If I Were A Shill For Industry...

Bravo, Don Boudreaux (responding to the typical anti-libertarian attack that we are just "shills" for large corporations:

If I were a shill for industry...I would oppose free markets. Free markets, after all, are markets open
to competition that invariably keeps the profits of existing firms from
remaining excessive and, often, even bankrupts firms once thought to be
invincible industry leaders. Existing firms almost all deplore
competition in their industries. They seek government regulations that
hamstring rivals and potential rivals. And, of course, firms are
forever pleading for "protection" from foreign competition.

I just wrote a book ("Globalization") in which I make a strong and
principled case for completely free trade - not free trade sometimes,
for some firms, under some circumstances, with some qualifications, but
free trade always, for all firms, under all circumstances, and with no

Whether my book's case for unalloyed free trade is correct or not,
it is surely not the sort of book that causes the heads of many
corporate CEOs to nod in eager agreement. The typical reaction of
business people whenever they hear or read me make my case for
genuinely free trade is to say something like, "Professor Boudreaux,
you don't understand the peculiarities of my industry." And then each executive launches into a laundry list of excuses for why Congress should protect his industry from foreign rivals.


  1. somebody:

    Yes, corporations love the free market. That's why they spend so much money and time lobbying the government for special legislation. You know, the opposite of the free market.

  2. Bearster:

    Warren: do you mean that free markets are bad for business?

    Alas, the answer is simpler but more profound. CEOs go to the same schools, are exposed to the same media, and attend the same churches as the rest of everyone else. They believe in the class theory of conflicts of interest, altruism, pragmatism, and often go for the quick grab rather than seek to build long-term value. And, of course, their shareholders drive them to this (and fire them if they don't behave this way).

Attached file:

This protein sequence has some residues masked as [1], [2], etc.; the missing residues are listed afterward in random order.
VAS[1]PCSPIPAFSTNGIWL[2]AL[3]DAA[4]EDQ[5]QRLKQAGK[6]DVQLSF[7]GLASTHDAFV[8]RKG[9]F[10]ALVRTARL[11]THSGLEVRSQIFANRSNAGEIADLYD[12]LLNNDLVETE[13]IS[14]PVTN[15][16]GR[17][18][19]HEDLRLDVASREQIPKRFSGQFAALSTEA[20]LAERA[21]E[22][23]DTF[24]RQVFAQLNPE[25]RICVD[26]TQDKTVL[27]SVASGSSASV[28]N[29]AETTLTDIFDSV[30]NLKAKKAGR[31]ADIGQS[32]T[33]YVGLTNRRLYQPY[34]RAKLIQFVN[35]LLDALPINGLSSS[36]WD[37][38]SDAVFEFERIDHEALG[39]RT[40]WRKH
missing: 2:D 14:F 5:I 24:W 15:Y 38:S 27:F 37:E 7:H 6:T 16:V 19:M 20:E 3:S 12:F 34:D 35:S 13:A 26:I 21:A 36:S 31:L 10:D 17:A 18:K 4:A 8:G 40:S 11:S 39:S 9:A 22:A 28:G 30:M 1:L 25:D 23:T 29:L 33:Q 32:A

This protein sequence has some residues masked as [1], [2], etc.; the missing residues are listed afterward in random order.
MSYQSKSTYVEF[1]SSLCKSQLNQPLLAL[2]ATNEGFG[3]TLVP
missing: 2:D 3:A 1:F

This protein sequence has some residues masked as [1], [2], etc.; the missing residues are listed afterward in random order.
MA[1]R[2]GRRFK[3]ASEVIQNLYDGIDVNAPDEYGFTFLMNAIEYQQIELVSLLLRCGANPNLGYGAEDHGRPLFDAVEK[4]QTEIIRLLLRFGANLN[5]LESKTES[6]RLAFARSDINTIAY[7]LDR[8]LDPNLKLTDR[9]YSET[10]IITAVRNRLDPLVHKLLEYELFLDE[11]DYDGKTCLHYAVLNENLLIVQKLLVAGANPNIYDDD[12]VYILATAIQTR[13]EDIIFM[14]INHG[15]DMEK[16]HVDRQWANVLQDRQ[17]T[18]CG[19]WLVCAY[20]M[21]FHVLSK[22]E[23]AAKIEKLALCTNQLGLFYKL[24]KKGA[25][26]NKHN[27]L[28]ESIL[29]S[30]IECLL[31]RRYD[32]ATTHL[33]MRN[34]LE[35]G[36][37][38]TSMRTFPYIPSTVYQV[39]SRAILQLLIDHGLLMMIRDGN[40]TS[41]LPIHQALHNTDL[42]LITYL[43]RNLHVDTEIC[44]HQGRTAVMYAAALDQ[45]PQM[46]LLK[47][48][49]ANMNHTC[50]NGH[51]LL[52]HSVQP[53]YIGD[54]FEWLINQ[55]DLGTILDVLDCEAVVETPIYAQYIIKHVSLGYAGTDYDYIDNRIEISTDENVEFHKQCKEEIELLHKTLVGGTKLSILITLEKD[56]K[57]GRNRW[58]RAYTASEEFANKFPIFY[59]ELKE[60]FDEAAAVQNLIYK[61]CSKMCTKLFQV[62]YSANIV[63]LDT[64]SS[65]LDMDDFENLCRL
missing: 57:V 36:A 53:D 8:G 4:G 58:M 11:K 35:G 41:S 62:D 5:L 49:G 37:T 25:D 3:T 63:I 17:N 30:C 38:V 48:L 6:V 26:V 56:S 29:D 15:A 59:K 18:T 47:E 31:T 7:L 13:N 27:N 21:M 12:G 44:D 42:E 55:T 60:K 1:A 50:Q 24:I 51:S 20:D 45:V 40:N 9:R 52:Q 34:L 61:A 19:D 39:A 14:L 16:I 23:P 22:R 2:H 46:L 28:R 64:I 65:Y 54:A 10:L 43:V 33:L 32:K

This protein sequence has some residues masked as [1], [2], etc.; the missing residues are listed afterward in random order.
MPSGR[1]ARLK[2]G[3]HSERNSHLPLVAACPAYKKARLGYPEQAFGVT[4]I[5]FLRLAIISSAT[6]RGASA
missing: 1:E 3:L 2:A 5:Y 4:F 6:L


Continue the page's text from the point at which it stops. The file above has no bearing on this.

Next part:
Bottom line: it's very, VERY hard to live rationally in this culture, and damned few people even try.

    Where are CEO's (or anyone else) to get exposed to rational ideas? Where are they to learn that free markets are, in fact, good for business?

    Perhaps blogs written by libertarian B-school grads?

  3. Reformed Republican:

    Free markets are good for the economy. Free markets are bad for businesses that do not want to work to please the customer. Free markets are bad for customers who feel they are entitled to certain goods but do not want to pay a market price.

  4. John Dewey:

    Let's attack the real culprit.

    Corporate leaders are required to represent shareholder's interests - not taxpayers interests. We cannot expect corporate leaders to refrain from accepting government handouts or supporting legislation that gives them an advantage. It is their mission to seek lower costs and higher revenues - higher profits.

    Elected government leaders should be representing those who elect them. When Congress gives money or advantage to business at the expense of the taxpayer or consumer, it is Congress, not business, that ignores its responsibility.

  5. Kent Gatewood:

    I think Bill Gates took the position that he didn't have to pay attention or tribute to Washington. The Clinton administration thought otherwise. Now Microsoft plays the game. If Gates has to, then every American business leader has to be aware of the power of government.